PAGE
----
Basic Process & Timeline for Trademark Registration

A common question I get from clients is, how long does it take to complete the federal trademark application process?


Unfortunately, it’s not as A-to-B as many of us would like, so if you're considering applying for a Trademark, I suggest starting sooner rather than later.


I’m going to explain the steps so you have an idea of what to expect.


Step one is choosing a strong mark to reduce the likelihood of confusion with other already existing marks or brands. There are several different types of marks, some stronger than others, and information about the different types of marks may be found in my video title, Types of Trademarks and Their Level of Protection.


Step two is conducting a thorough search to see if there are other parties who are using a mark or brand that may conflict with yours. This is generally a 3-5 day process, depending on what you find.


If all goes well with the search, the next step is filling-out and submitting your application to the United States Patent and Trademark Office (USPTO). The length of time for my office to do this is on average about 2-weeks.


After you file the application, your case will be turned over to an examining attorney at the USPTO. Just getting assigned to an attorney takes roughly 3-4 months.


From there, the USPTO examining attorney will review your application and either approve your mark for publication (more on this in a minute) or will issue initial rejections. A rejection letter explains the reasons your mark is not eligible for registration, and any requirements you may be able to meet in order to get approval. The rejection letter is written in legalise so it can be confusing for many applicants, and your response is often best received when in a certain format, which is why the USPTO recommends that you have an attorney help you with your response. Within 6-months of the issuance of the refusal letter, the applicant must submit a response that addresses each refusal and either it’s necessary correction or a rebuttal.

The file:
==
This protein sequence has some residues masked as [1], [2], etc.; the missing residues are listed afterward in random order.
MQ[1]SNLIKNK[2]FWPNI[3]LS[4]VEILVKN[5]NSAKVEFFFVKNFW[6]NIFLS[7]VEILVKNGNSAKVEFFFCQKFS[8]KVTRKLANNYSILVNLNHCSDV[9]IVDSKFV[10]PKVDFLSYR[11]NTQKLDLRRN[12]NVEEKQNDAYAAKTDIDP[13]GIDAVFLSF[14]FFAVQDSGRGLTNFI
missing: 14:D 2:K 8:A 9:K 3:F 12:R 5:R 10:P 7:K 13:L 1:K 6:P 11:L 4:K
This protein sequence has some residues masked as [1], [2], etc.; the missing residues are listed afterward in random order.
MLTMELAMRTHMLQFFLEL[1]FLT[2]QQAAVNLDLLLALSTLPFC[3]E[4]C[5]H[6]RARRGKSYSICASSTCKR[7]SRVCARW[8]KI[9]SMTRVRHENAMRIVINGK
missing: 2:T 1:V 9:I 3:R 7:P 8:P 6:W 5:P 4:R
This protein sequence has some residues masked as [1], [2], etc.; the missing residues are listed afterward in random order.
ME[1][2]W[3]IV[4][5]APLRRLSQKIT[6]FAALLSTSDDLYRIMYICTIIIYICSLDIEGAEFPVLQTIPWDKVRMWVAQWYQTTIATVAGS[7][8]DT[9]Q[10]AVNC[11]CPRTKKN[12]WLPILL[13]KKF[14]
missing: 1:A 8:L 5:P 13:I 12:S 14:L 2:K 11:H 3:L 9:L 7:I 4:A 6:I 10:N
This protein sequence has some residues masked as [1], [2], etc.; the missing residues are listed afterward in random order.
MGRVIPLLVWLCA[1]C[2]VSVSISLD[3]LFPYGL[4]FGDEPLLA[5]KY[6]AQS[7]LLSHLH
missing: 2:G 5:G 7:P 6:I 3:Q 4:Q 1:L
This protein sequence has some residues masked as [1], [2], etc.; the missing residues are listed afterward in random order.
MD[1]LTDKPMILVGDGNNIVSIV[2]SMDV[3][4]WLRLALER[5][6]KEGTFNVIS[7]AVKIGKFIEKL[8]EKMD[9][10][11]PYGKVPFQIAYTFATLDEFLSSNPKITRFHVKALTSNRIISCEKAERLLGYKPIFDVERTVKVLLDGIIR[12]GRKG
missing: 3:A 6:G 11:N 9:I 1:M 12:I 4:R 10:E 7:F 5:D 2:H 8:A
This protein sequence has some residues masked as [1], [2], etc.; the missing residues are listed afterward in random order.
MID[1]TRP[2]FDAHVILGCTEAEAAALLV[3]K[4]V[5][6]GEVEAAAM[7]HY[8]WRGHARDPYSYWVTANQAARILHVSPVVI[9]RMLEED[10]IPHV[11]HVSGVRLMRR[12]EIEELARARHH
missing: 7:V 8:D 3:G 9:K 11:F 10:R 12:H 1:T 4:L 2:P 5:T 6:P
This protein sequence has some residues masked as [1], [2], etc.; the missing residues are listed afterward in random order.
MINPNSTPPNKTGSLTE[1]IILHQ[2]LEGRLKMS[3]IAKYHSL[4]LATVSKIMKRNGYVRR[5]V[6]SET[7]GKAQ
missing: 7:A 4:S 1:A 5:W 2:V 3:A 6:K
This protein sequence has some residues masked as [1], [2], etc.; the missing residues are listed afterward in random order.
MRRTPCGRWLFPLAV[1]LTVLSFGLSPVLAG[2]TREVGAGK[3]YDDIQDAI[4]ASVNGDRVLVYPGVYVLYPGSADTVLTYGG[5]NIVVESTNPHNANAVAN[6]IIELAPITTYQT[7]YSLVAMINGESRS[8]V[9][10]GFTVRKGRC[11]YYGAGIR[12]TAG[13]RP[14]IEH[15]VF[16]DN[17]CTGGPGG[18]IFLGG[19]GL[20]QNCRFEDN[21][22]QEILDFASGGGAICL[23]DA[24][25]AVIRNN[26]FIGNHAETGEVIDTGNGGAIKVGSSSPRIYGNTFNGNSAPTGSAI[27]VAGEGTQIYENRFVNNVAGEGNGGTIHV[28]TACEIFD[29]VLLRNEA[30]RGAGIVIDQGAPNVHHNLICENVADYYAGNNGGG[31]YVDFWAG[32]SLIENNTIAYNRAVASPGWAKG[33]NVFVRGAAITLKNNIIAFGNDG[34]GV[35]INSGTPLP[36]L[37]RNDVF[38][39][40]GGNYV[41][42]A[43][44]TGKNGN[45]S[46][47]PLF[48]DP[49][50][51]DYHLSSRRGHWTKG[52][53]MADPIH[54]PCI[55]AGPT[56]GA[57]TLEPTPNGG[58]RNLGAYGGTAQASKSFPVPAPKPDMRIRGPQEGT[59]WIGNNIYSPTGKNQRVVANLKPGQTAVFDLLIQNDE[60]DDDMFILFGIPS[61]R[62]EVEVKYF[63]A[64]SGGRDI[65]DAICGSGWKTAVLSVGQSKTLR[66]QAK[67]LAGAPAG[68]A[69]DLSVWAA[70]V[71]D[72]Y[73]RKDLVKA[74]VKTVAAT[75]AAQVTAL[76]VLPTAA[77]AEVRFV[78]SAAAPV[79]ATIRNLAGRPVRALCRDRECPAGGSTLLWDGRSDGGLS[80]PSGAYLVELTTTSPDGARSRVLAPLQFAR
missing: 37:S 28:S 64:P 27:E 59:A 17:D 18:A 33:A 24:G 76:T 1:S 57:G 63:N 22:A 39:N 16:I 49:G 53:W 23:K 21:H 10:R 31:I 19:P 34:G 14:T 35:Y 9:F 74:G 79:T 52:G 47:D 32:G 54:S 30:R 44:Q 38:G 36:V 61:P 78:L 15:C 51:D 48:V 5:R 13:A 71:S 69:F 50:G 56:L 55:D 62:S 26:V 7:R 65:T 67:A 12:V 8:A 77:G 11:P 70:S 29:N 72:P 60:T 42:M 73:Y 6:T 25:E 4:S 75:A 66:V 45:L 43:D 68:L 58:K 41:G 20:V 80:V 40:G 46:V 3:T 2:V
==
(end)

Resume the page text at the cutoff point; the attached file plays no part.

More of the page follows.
The examining attorney will typically review your response within 1-2months.


If your response does not overcome all concerns presented by the examining attorney, they will issue a “final office action”, giving you one last shot to address their concerns. It can take them up to 6-months to get you this final action.


If at any time the examining attorney finds there is no reason to disapprove your application they may approve the trademark for publication, meaning that they publish it in their weekly online publication, thus giving advance notice to the public that they plan to register your trademark.


Within 30 days of publishing, anyone can file an objection if they believe their business will be harmed if your mark is registered. The Trademark Trial and Appeal Board and a panel of judges will review and decide on the matter. An opposition does delay the approval of your application and is often a rather complex legal matter, so you will want an attorney representing you for this.


If the Trial and Appeal Board finds in your favor then a Notice of Allowance is issued, which indicates your mark will be approved for registration after an acceptable Statement of Use is filed.


The USPTO will then take approximately 3-months to approve the Statement of Use and issue a letter of registration.


As you can see, the process may be long and sometimes complex. Unless you have a lot of time on your hands and are naturally legal savvy, I highly recommend hiring an attorney who is familiar with trademarks.


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